BOJ JGB Buying on the Rise Again, Interest Rate Trends May Lead to Temporary Operations

THE NIKKEI via scoutAsia

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September 12, 2022 4 min read
BOJ JGB Buying on the Rise Again, Interest Rate Trends May Lead to Temporary Operations

The BOJ's purchase of government bonds is increasing again at present. This is because domestic interest rates have risen in pace with the rise in European and US interest rates, with the longterm rate approaching 0.25%, the upper limit of the range of fluctuation allowed by the BOJ. The rise in yields is particularly pronounced for very long-term bonds, which aren't subject to the BOJ's short- and long-term interest rate operations (Yield Curve Control). If interest rates continue to rise at a rapid pace, especially for ultra-long-term bonds, the possibility of a temporary purchase of government bond operations (open market operations) by the BOJ is a possibility.

On September 9, the BOJ purchased 32.7 billion yen through "limit order operation," in which the BOJ purchases unlimited amount of long-term JGBs at specified yields. The purchase at the operation was the second consecutive day of purchases, and the amount of purchases on 9th increased from the amount of purchases on 8th (22.5 billion yen). The 8th purchase through the limit order operation was the first since June 28. On the other hand, in the regular purchase of government bond operation conducted on 7th using the bidding method, the amount of purchase for the remaining term "5 to 10 years" was increased to 550 billion yen from the originally planned amount (500 billion yen). In July and August, they only purchased the same amount as originally planned in their regular operations.

The current increase in the BOJ's purchase of government bonds is largely due to rising interest rates in the US and Europe. On 8th, the European Central Bank (ECB) decided to raise interest rates by 0.75%, three times the normal range. Fed (Federal Reserve) Chairperson Powell also reiterated the person's intention to continue raising interest rates in an online event the person participated in on 8th. Major foreign central banks have shown a rush to tighten monetary policy, pushing up US and European interest rates. The US long-term rate continued to hover around 3.3% in trading on 9th, Japan time.
The ongoing depreciation of the yen in the foreign exchange market has in part led to government bond purchases by the BOJ. In the Tokyo market on 9th, Although the yen has weakened against the dollar due to the Bank of Japan's Haruhiko Kuroda meeting with Prime Minister Fumio Kishida, the yen is still significantly weaker than it was a month ago (about 135 yen) at around 142 yen per dollar. The weak yen is likely to strengthen speculation that the BOJ will move to revise its monetary policy, which is why the market is trading at "The BOJ has indicated that it will continue to respond to rising interest rates with purchases of government bonds as it has in the past" (Yurie Suzuki of Mizuho Securities).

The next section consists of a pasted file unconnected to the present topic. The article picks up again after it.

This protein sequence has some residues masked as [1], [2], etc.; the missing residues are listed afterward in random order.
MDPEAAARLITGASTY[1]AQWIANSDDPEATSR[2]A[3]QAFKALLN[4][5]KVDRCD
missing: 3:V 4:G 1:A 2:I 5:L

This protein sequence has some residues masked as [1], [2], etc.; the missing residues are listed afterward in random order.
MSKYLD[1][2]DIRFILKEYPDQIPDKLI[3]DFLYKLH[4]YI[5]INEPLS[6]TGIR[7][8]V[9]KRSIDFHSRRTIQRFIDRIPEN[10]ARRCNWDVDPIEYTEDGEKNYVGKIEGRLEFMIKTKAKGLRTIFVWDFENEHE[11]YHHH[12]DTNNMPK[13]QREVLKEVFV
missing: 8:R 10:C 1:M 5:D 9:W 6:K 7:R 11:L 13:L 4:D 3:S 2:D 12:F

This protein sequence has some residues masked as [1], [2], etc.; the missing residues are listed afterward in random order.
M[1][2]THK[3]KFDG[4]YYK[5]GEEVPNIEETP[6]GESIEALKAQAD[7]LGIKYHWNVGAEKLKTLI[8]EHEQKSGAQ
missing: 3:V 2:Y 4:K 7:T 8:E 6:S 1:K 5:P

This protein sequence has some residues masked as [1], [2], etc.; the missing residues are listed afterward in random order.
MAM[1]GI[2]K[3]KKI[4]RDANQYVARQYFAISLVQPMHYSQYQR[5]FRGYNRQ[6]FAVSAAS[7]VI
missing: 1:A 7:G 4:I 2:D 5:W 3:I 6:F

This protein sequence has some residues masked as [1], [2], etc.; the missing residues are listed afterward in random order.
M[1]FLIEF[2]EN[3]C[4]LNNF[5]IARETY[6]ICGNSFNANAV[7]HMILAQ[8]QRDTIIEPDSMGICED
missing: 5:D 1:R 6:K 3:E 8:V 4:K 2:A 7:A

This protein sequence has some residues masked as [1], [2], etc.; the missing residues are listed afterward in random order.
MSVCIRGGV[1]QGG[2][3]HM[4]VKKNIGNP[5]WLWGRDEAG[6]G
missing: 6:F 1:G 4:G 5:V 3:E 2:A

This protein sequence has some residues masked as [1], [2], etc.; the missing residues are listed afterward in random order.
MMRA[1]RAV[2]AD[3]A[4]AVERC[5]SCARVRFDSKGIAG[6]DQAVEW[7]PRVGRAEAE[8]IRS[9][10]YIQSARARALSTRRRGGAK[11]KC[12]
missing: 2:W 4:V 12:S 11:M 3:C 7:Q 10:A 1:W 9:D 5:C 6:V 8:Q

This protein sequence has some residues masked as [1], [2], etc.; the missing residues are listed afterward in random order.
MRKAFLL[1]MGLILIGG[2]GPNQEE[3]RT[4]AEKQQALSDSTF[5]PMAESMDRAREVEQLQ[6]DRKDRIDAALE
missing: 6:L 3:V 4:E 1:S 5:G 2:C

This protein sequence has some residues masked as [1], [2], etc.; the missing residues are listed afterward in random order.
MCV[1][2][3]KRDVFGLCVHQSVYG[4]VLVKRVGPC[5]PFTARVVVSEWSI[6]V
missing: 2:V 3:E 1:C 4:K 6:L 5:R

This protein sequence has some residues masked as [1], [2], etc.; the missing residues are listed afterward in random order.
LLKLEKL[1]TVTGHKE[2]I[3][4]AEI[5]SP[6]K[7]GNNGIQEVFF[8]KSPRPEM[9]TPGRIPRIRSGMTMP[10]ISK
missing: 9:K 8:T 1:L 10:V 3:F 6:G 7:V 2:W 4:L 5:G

The long-term rate hovered at 0.245% in the domestic bond market on 9th, unchanged from the previous day. Supported by limit order operations and other factors, the rate has stopped just before the BOJ's upper limit of 0.250%. On the other hand, yields are rising noticeably for very long-term bonds. Yields were temporarily 0.010% higher than the previous day for the new 20-year bond at 0.955%, the highest level since mid-January 2016, and 0.025% higher for the new 30-year bond at 1.320%, the highest level since mid-December 2015. This is a return to the level prior to late January 2016, when the BOJ announced the introduction of the Negative interest rate.

The yield increase in very long-term bonds is "represents an increase in the pressure on higher interest rates" (Naomi Muguruma of Mitsubishi UFJ Morgan Stanley Securities). Unlike 10-year bonds, the BOJ's limit order operations cannot be stopped, so super-long-term bonds are more likely to reflect the impact of rising overseas interest rates. "The issuance of ultra-long-term bonds has increased, highlighting the weakness of demand (relative to supply) during a period of rising interest rates" (Takafumi Yamawaki of JPMorgan Securities) aspect is also relevant.

"There is a possibility that (the BOJ) could move to conduct temporary operations on ultra-long-term bonds" (Naomi Muguruma of Mitsubishi Morgan) if the momentum of rising yields on ultra-long-term bonds strengthens further. Yurie Suzuki of Mizuho Securities believes "The standard speed is about 10 basis points (one basis point is 1/100 of a percent) in a few days" based on the circumstances of past temporary operations. The BOJ is unlikely to relax its caution for the time being in the face of rapidly rising interest rates.

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The English translations provided through this service are the result of automatic and mechanical translation of contents written in Japanese and created by Nikkei or licensed by a third party, by an automatic translation system provided by a third party after certain processing of the contents by Nikkei. Nikkei disclaims all warranties, express or implied, related to the English translations, including any warranty of accuracy, reliability, validity and fitness for a particular purpose. Users shall use this service with the full understanding that it employs an automatic translation system that automatically and mechanically recognizes and analyzes information and outputs the results.